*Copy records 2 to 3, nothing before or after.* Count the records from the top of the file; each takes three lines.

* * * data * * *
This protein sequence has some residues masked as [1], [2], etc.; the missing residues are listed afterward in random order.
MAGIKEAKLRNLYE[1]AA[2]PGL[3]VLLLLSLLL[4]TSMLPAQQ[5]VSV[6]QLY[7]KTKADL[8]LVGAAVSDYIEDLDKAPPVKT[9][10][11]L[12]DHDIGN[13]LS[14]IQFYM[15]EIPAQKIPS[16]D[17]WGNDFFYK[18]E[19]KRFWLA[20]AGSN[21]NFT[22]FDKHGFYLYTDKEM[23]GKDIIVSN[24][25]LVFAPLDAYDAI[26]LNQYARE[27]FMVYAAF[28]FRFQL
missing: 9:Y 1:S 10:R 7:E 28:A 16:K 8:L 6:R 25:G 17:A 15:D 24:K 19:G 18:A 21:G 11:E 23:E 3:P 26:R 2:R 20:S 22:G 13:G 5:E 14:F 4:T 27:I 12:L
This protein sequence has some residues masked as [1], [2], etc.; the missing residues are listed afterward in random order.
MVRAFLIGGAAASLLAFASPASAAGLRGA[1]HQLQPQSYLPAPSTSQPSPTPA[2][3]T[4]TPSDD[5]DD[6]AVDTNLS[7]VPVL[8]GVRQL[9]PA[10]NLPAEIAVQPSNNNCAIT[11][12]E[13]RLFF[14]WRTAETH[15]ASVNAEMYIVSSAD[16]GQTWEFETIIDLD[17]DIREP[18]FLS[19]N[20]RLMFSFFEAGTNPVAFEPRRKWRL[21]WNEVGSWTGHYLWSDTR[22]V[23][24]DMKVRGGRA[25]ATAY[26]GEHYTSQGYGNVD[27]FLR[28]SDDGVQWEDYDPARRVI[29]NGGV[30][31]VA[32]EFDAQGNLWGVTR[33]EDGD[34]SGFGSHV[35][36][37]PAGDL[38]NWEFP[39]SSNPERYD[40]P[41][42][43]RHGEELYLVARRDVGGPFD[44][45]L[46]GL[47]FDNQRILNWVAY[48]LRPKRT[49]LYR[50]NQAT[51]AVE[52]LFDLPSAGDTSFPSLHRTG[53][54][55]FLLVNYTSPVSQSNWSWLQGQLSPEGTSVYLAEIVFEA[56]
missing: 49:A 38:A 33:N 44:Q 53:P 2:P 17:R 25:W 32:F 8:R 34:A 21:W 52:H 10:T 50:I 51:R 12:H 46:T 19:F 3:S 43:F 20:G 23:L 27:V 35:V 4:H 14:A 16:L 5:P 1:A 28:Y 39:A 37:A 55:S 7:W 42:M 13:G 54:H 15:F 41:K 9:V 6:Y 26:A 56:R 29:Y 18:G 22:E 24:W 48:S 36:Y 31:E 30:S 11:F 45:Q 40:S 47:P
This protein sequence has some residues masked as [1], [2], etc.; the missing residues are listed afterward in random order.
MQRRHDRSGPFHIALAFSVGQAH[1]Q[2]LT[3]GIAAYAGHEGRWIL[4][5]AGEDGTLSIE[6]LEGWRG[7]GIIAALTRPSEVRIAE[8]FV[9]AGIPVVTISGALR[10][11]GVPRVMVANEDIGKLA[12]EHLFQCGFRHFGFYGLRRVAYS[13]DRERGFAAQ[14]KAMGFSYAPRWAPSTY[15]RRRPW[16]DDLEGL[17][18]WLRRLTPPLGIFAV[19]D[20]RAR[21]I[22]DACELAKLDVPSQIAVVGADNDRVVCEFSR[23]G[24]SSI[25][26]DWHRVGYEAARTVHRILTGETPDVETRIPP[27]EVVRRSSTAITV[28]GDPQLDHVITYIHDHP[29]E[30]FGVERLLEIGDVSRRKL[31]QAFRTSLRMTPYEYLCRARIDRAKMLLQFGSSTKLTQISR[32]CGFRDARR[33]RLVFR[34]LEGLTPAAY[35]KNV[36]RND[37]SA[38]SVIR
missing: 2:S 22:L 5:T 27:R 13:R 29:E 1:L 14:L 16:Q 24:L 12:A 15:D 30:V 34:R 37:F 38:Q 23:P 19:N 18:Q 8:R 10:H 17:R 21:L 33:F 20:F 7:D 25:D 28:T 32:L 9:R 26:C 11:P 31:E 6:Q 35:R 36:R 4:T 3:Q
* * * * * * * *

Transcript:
This protein sequence has some residues masked as [1], [2], etc.; the missing residues are listed afterward in random order.
MVRAFLIGGAAASLLAFASPASAAGLRGA[1]HQLQPQSYLPAPSTSQPSPTPA[2][3]T[4]TPSDD[5]DD[6]AVDTNLS[7]VPVL[8]GVRQL[9]PA[10]NLPAEIAVQPSNNNCAIT[11][12]E[13]RLFF[14]WRTAETH[15]ASVNAEMYIVSSAD[16]GQTWEFETIIDLD[17]DIREP[18]FLS[19]N[20]RLMFSFFEAGTNPVAFEPRRKWRL[21]WNEVGSWTGHYLWSDTR[22]V[23][24]DMKVRGGRA[25]ATAY[26]GEHYTSQGYGNVD[27]FLR[28]SDDGVQWEDYDPARRVI[29]NGGV[30][31]VA[32]EFDAQGNLWGVTR[33]EDGD[34]SGFGSHV[35][36][37]PAGDL[38]NWEFP[39]SSNPERYD[40]P[41][42][43]RHGEELYLVARRDVGGPFD[44][45]L[46]GL[47]FDNQRILNWVAY[48]LRPKRT[49]LYR[50]NQAT[51]AVE[52]LFDLPSAGDTSFPSLHRTG[53][54][55]FLLVNYTSPVSQSNWSWLQGQLSPEGTSVYLAEIVFEA[56]
missing: 49:A 38:A 33:N 44:Q 53:P 2:P 17:R 25:W 32:F 8:R 34:A 21:W 52:H 10:T 50:I 51:R 12:H 46:T 19:F 3:S 43:F 20:G 23:L 27:V 35:V 4:H 14:A 16:L 5:P 1:A 28:Y 39:A 37:A 55:S 7:W 42:M 13:G 54:H 15:F 41:K 9:V 6:Y 26:A 56:R 29:Y 18:G 22:E 24:W 48:S 36:Y 31:E 30:S 11:F 45:Q 40:S 47:P
This protein sequence has some residues masked as [1], [2], etc.; the missing residues are listed afterward in random order.
MQRRHDRSGPFHIALAFSVGQAH[1]Q[2]LT[3]GIAAYAGHEGRWIL[4][5]AGEDGTLSIE[6]LEGWRG[7]GIIAALTRPSEVRIAE[8]FV[9]AGIPVVTISGALR[10][11]GVPRVMVANEDIGKLA[12]EHLFQCGFRHFGFYGLRRVAYS[13]DRERGFAAQ[14]KAMGFSYAPRWAPSTY[15]RRRPW[16]DDLEGL[17][18]WLRRLTPPLGIFAV[19]D[20]RAR[21]I[22]DACELAKLDVPSQIAVVGADNDRVVCEFSR[23]G[24]SSI[25][26]DWHRVGYEAARTVHRILTGETPDVETRIPP[27]EVVRRSSTAITV[28]GDPQLDHVITYIHDHP[29]E[30]FGVERLLEIGDVSRRKL[31]QAFRTSLRMTPYEYLCRARIDRAKMLLQFGSSTKLTQISR[32]CGFRDARR[33]RLVFR[34]LEGLTPAAY[35]KNV[36]RND[37]SA[38]SVIR
missing: 2:S 22:L 5:T 27:R 13:R 29:E 1:L 14:L 16:Q 24:L 12:A 15:D 30:V 34:R 37:F 38:Q 23:P 19:N 18:Q 8:R 10:H 17:R 21:L 33:F 20:F 7:D 25:D 28:T 32:L 9:R 26:C 11:P 31:E 6:Q 35:R 36:R 4:T 3:Q